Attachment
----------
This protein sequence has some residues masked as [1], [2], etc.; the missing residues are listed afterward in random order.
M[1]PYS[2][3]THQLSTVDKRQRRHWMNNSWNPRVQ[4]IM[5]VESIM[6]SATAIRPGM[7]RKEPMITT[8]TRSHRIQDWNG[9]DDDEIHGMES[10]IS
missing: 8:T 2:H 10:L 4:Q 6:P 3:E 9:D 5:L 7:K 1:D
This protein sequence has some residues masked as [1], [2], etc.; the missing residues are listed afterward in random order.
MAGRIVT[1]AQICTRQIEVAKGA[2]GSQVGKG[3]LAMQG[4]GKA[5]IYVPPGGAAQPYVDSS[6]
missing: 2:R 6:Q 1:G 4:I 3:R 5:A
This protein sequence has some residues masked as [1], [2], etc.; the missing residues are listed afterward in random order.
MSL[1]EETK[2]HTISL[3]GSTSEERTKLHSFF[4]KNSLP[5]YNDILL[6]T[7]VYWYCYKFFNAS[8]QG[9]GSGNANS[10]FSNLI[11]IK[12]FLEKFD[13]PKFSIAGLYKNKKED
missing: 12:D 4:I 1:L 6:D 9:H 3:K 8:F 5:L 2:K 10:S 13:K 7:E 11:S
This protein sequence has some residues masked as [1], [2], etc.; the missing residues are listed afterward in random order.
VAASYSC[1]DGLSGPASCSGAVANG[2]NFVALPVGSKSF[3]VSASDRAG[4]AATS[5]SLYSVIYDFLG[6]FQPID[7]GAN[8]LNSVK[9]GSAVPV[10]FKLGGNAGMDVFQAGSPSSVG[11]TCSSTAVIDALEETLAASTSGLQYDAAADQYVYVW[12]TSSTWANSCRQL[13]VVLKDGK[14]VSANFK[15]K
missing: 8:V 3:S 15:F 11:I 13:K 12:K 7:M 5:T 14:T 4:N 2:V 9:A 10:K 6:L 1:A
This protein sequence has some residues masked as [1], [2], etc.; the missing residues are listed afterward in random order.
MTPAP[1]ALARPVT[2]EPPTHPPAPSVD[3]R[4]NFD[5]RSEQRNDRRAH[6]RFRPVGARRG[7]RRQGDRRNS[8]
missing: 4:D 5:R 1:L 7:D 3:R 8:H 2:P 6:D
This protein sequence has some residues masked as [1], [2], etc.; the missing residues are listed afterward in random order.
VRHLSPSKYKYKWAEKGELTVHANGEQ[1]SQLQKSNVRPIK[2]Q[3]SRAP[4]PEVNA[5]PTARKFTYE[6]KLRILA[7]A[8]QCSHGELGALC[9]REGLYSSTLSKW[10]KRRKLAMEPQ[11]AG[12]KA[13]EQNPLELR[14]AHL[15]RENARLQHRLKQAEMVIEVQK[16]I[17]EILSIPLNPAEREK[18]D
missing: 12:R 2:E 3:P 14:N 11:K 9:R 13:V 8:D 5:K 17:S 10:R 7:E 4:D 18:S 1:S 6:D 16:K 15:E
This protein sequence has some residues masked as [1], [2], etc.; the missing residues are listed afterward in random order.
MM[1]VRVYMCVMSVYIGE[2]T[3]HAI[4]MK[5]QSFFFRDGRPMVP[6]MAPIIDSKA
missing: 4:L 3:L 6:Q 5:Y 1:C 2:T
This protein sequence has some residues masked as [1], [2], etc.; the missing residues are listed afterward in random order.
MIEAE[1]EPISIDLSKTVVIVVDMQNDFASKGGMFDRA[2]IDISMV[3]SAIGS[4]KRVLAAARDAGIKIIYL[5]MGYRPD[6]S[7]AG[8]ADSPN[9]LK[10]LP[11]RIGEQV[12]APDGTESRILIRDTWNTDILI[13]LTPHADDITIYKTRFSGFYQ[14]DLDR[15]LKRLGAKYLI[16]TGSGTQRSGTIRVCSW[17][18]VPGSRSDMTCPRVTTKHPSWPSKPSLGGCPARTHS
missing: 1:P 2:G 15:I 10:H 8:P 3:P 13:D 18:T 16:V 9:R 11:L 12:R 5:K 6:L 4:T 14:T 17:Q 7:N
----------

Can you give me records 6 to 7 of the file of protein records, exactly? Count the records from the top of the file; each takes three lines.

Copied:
This protein sequence has some residues masked as [1], [2], etc.; the missing residues are listed afterward in random order.
VRHLSPSKYKYKWAEKGELTVHANGEQ[1]SQLQKSNVRPIK[2]Q[3]SRAP[4]PEVNA[5]PTARKFTYE[6]KLRILA[7]A[8]QCSHGELGALC[9]REGLYSSTLSKW[10]KRRKLAMEPQ[11]AG[12]KA[13]EQNPLELR[14]AHL[15]RENARLQHRLKQAEMVIEVQK[16]I[17]EILSIPLNPAEREK[18]D
missing: 12:R 2:E 3:P 14:N 11:K 9:R 13:V 8:D 5:K 17:S 10:R 7:E 4:D 18:S 1:S 6:D 16:K 15:E
This protein sequence has some residues masked as [1], [2], etc.; the missing residues are listed afterward in random order.
MM[1]VRVYMCVMSVYIGE[2]T[3]HAI[4]MK[5]QSFFFRDGRPMVP[6]MAPIIDSKA
missing: 4:L 3:L 6:Q 5:Y 1:C 2:T